last will testament

A will is a certain estate planning document that allows you to express your wishes for how your assets are to be distributed, and to whom, upon your unfortunate passing. To ensure that your communicated wishes are properly executed, you must disclose information that makes your will valid and enforceable in the state of Florida. Continue reading to learn the types of information that are required in your will and how an experienced Broward County wills lawyer at The Probate Lawyers can help you fill this out.

What types of information are required in my will?

You may be tempted to use a free, online tool to fill out your will. However, with such a tool, it is fairly easy to misphrase your desired wishes and ultimately alter how your will may be executed. What’s worse, your misconstrued directions may make your will entirely invalid and unenforceable. This is why it is undoubtedly recommended to use the services of a will preparation lawyer, instead. Without further ado, your lawyer may assist you in gathering and incorporating the following pieces of information into your will:

  • Information regarding the executor to handle the financial, legal, and moral obligations of your estate upon your passing.
  • Information regarding the guardian to watch over your minor children, adult dependents, and pets upon your passing.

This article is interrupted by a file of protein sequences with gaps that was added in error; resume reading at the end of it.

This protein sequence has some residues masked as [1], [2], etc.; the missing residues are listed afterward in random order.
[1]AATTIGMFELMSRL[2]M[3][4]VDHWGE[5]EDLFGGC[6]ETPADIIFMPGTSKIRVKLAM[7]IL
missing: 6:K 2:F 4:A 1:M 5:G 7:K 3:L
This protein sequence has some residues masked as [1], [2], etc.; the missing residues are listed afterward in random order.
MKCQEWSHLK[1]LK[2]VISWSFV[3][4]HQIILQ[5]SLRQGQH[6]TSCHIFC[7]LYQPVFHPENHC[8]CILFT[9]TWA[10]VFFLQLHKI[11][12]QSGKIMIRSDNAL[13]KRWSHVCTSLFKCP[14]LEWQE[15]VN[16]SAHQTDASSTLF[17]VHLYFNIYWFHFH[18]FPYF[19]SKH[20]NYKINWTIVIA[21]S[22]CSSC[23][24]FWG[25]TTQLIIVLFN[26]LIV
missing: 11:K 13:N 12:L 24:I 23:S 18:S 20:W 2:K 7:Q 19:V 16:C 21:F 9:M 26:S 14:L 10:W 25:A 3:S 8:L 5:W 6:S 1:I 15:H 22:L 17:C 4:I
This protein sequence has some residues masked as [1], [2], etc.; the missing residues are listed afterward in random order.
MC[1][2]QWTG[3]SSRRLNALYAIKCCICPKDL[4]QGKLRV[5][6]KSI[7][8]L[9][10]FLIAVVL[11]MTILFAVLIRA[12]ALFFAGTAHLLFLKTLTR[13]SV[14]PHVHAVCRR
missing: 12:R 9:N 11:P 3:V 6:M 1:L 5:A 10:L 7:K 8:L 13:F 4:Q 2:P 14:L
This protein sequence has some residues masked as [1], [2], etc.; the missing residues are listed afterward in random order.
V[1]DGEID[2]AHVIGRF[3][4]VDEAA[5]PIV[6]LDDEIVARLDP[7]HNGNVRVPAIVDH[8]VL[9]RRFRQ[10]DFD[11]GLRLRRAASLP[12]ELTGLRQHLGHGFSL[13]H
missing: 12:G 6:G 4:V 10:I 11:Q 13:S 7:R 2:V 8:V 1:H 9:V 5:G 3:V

• Information regarding the beneficiaries to inherit certain money, properties, and valuables upon your passing.
  • Information regarding your mortgage and the deeds to your property.
  • Information regarding the funeral and burial arrangements to be followed upon your passing.
  • Information regarding the access to your lawyers, insurance agents, financial advisors, etc.
  • Information regarding the access to your bank accounts, investment portfolios, and insurance policies.

Lastly, even if you incorporate all the above information, you will may still be invalid and unenforceable if you do not sign it in the presence of at least two witnesses. With this, Florida law also requires that your witnesses sign your will in your presence.

What should I do after I finish filling out my will?

Once you finish filling out your will and providing your signature, your job is not over yet. That is, it is your responsibility to store your will in a safe place, whether it be a safety deposit box, fireproof safe, or legacy drawer. Hand in hand, you should tell trusted individuals where and how they may access your will upon your passing.

In addition, it is your responsibility to go back and update or amend your will whenever you undergo a significant life change (i.e., you get a divorce, you welcome a new grandchild to your family, you come into a new inheritance, etc).

Even if you are just considering starting to draft your will, it is best that you first consult with a skilled Broward County estate lawyer. So please contact us at The Probate Lawyers today.